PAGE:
With the annexation of Austria in 1938, the couple had to seriously consider their future in the area and discussed immigration. Though the Holzer family was not outwardly Jewish, the anti-Semitic town of Sankt Johann proved threatening; two of Rudi’s sisters were abandoned by their “Aryan” husbands and taken in for questioning. Rudi and Elsa were living in Berlin and hoping to remain unseen by the Regime. Unfortunately, a postcard arrived for Rudi in 1939: “Is Anagrette Schwarz, of Sankt Johann, your sister?”. From then on, Rudi was documented as Jewish and labeled a criminal. He was consequently questioned by the police, to which he responded, “I didn’t know I was Jewish… all my documents are Catholic.” From there, he was sent to Berlin District Court for sentencing and was fined 500 marks. By marrying Rudi, Elsa was granted Austrian citizenship. With the Anschluss, both were given German citizenship; with his fine, it was promptly taken away. Rudi had lost his job at Schwarzkopf printers, and the couple was mistreated by their once-friendly neighbors. The tenants of their building would complain about the couple and refused to let them into the basement air raid shelter. Elsa’s family, similarly, shunned the couple and attempted to convince Elsa to divorce Rudi. Within a year, Rudi was required to do forced labor and Elsa took on a second job to make ends meet. Elsa was eventually called to Prinz-Albrecht Strasse No. 9, or the SS House, where she was questioned by Gestapo. In an attempt to win her over, the officer opened with flattery, calling Elsa “very beautiful”. When she refused to renounce her husband, the Gestapo resorted to aggressive scare tactics, asking her “what she liked so much” about her husband. Scare tactic it was, but Elsa was sure of her mind and husband.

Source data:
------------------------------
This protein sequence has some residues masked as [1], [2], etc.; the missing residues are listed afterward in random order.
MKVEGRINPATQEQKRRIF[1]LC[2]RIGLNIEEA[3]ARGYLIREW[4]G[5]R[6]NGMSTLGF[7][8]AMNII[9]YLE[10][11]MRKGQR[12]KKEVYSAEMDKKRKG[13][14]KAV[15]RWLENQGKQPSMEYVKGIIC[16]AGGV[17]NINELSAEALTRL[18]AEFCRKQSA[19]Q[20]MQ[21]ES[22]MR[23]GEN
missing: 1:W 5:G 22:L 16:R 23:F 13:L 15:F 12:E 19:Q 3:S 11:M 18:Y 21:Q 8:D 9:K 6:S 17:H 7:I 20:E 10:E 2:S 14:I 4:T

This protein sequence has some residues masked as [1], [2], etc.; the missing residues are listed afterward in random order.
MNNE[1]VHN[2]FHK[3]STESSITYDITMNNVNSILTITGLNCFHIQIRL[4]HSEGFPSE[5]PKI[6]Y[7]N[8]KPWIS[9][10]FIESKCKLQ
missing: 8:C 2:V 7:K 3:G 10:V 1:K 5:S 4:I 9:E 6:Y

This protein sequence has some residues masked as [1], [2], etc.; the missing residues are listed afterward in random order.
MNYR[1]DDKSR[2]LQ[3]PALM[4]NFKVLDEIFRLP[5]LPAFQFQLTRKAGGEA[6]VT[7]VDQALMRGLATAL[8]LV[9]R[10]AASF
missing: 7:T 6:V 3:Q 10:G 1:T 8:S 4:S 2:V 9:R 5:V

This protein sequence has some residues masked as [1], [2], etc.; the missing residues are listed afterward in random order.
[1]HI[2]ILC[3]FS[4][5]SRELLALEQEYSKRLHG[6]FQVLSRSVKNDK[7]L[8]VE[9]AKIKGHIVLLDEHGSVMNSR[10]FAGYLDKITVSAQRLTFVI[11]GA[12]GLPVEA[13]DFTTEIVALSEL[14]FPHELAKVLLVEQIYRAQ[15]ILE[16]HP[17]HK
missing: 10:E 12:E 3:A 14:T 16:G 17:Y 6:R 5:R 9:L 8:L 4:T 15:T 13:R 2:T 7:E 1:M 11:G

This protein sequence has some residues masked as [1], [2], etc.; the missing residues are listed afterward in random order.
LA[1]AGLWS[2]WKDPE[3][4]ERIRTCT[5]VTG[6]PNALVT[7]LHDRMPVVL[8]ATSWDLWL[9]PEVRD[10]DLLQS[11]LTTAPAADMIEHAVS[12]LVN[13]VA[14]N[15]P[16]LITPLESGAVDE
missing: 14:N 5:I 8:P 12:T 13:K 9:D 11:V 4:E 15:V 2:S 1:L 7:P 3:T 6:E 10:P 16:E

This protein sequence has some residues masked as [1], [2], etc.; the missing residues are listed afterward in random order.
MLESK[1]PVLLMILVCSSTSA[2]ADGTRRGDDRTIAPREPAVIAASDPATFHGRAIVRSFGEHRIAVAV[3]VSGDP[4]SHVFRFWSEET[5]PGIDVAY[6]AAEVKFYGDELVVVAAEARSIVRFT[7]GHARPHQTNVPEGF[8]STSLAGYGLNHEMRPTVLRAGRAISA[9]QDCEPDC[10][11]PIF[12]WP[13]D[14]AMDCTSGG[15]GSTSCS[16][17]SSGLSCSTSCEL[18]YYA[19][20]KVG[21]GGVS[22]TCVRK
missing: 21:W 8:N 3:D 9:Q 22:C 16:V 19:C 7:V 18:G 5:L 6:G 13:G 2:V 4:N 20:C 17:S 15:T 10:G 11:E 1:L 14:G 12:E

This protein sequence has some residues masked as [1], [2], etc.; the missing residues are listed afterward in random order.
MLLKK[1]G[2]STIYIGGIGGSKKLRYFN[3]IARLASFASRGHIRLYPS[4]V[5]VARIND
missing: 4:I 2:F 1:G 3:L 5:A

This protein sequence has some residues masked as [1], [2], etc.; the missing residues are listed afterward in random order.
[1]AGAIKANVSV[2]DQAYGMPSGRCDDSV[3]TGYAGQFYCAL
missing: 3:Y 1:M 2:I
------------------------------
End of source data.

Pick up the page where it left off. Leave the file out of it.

When the Final Roundup saw Rudi taken with other Intermarried Jewish men to Rosenstrasse, Elsa learned of the news from her boss, Dr. Marlou Droop. The next day, Elsa informed her supervisor she would be late to work and set off for the building. “I thought I would be alone there the first time I went to Rosenstrasse.”
Hoping to just get an idea of what had happened to her husband, Elsa was met with the large throng of wives who arrived for the same reason she did. “People flowed back and forth. The street was full. This short little street was black with people. They were like a wave, and they moved like a body, a swaying body”. She noticed their doctor, Dr. Cohn leaving the building and learned that he had seen Rudi. In an attempt to send Rudi a message, Elsa asked Dr. Cohn to pass along a sandwich for Rudi- pumpernickel and butter. He refused, so Elsa tried again with an officer who had “spoken to another woman”. When he accepted the favor, Elsa recalled the “real joy” that she felt in realizing Rudi would know she was there. By March 8, Rudi was released; “He looked like a robber, filthy and with a beard so dark it was blue”. Not only had he received the sandwich from Elsa, but he kept the note: “Dear Rudi, all the best. I love you forever, your Elsa.”
After the war, Rudi and Elsa were living in what was considered the American zone of Berlin, Britz. Politically, Rudi was Communist, convinced it was the only party that wholly opposed war. As a result, the couple moved to East Berlin, the Soviet zone. Rudi and Elsa were married for 27 years.
Written by Carmellina Moersch